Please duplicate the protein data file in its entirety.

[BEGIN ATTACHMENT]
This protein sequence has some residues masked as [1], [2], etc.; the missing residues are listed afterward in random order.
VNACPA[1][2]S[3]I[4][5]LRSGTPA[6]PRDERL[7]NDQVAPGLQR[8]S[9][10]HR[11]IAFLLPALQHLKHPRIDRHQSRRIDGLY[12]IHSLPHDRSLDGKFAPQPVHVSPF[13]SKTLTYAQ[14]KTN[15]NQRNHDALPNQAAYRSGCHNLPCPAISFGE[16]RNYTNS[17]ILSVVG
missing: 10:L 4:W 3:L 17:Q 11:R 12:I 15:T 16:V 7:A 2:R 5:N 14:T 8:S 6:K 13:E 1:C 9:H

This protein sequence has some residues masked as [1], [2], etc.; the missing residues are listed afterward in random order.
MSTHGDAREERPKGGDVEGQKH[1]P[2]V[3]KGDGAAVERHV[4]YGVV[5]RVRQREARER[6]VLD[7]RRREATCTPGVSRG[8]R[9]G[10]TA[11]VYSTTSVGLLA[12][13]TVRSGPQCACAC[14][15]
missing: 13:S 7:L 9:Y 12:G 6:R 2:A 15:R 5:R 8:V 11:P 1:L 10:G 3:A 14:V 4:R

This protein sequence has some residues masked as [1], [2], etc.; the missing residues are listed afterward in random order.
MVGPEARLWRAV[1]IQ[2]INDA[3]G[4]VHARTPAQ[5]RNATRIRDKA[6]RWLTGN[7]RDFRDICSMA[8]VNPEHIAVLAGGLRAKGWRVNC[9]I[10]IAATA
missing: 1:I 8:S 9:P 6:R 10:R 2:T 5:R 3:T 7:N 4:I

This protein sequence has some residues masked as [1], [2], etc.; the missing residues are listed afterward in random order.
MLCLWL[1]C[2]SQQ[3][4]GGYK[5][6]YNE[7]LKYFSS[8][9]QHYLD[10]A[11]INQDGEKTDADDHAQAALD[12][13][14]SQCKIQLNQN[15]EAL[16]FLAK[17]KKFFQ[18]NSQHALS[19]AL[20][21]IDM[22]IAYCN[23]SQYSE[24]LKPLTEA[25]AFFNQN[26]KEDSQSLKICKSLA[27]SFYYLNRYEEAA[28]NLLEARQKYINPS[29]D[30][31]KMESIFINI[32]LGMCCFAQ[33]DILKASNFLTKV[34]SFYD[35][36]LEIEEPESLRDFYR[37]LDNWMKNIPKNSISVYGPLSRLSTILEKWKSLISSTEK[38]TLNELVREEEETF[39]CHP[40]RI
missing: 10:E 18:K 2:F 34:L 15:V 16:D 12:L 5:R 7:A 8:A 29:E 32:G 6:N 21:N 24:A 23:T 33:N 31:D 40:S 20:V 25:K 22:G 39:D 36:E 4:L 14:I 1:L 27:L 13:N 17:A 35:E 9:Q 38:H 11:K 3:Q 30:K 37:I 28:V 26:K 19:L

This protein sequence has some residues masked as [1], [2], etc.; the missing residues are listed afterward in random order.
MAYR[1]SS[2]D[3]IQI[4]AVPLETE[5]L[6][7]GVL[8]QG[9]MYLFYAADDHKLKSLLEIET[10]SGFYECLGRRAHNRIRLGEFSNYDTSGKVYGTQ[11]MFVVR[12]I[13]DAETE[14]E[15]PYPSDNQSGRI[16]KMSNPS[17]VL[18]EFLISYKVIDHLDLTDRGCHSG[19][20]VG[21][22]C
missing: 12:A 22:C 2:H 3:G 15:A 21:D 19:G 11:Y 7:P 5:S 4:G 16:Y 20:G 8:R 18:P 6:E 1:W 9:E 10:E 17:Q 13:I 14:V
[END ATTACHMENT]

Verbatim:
This protein sequence has some residues masked as [1], [2], etc.; the missing residues are listed afterward in random order.
VNACPA[1][2]S[3]I[4][5]LRSGTPA[6]PRDERL[7]NDQVAPGLQR[8]S[9][10]HR[11]IAFLLPALQHLKHPRIDRHQSRRIDGLY[12]IHSLPHDRSLDGKFAPQPVHVSPF[13]SKTLTYAQ[14]KTN[15]NQRNHDALPNQAAYRSGCHNLPCPAISFGE[16]RNYTNS[17]ILSVVG
missing: 10:L 4:W 3:L 17:Q 11:R 12:I 15:T 16:V 7:A 2:R 5:N 14:T 8:S 6:K 13:E 1:C 9:H

This protein sequence has some residues masked as [1], [2], etc.; the missing residues are listed afterward in random order.
MSTHGDAREERPKGGDVEGQKH[1]P[2]V[3]KGDGAAVERHV[4]YGVV[5]RVRQREARER[6]VLD[7]RRREATCTPGVSRG[8]R[9]G[10]TA[11]VYSTTSVGLLA[12][13]TVRSGPQCACAC[14][15]
missing: 13:S 7:L 9:Y 12:G 6:R 2:A 15:R 5:R 8:V 11:P 1:L 10:G 3:A 14:V 4:R

This protein sequence has some residues masked as [1], [2], etc.; the missing residues are listed afterward in random order.
MVGPEARLWRAV[1]IQ[2]INDA[3]G[4]VHARTPAQ[5]RNATRIRDKA[6]RWLTGN[7]RDFRDICSMA[8]VNPEHIAVLAGGLRAKGWRVNC[9]I[10]IAATA
missing: 1:I 8:S 9:P 6:R 10:R 2:T 5:R 3:T 7:N 4:I

This protein sequence has some residues masked as [1], [2], etc.; the missing residues are listed afterward in random order.
MLCLWL[1]C[2]SQQ[3][4]GGYK[5][6]YNE[7]LKYFSS[8][9]QHYLD[10]A[11]INQDGEKTDADDHAQAALD[12][13][14]SQCKIQLNQN[15]EAL[16]FLAK[17]KKFFQ[18]NSQHALS[19]AL[20][21]IDM[22]IAYCN[23]SQYSE[24]LKPLTEA[25]AFFNQN[26]KEDSQSLKICKSLA[27]SFYYLNRYEEAA[28]NLLEARQKYINPS[29]D[30][31]KMESIFINI[32]LGMCCFAQ[33]DILKASNFLTKV[34]SFYD[35][36]LEIEEPESLRDFYR[37]LDNWMKNIPKNSISVYGPLSRLSTILEKWKSLISSTEK[38]TLNELVREEEETF[39]CHP[40]RI
missing: 10:E 18:K 2:F 34:L 15:V 16:D 12:L 5:R 7:A 8:A 29:E 32:G 6:N 21:N 24:A 23:T 33:N 31:D 40:S 20:V 25:K 22:G 39:D 36:E 4:L 14:I 1:L 27:L 13:N 17:A 35:E 9:Q 38:H 11:K 3:Q 30:K 37:I 28:V 26:K 19:L

This protein sequence has some residues masked as [1], [2], etc.; the missing residues are listed afterward in random order.
MAYR[1]SS[2]D[3]IQI[4]AVPLETE[5]L[6][7]GVL[8]QG[9]MYLFYAADDHKLKSLLEIET[10]SGFYECLGRRAHNRIRLGEFSNYDTSGKVYGTQ[11]MFVVR[12]I[13]DAETE[14]E[15]PYPSDNQSGRI[16]KMSNPS[17]VL[18]EFLISYKVIDHLDLTDRGCHSG[19][20]VG[21][22]C
missing: 12:A 22:C 2:H 3:G 15:A 21:D 19:G 11:Y 7:P 5:S 4:G 16:Y 20:G 8:R 18:P 6:E 1:W 9:E 10:E 17:Q 13:I 14:V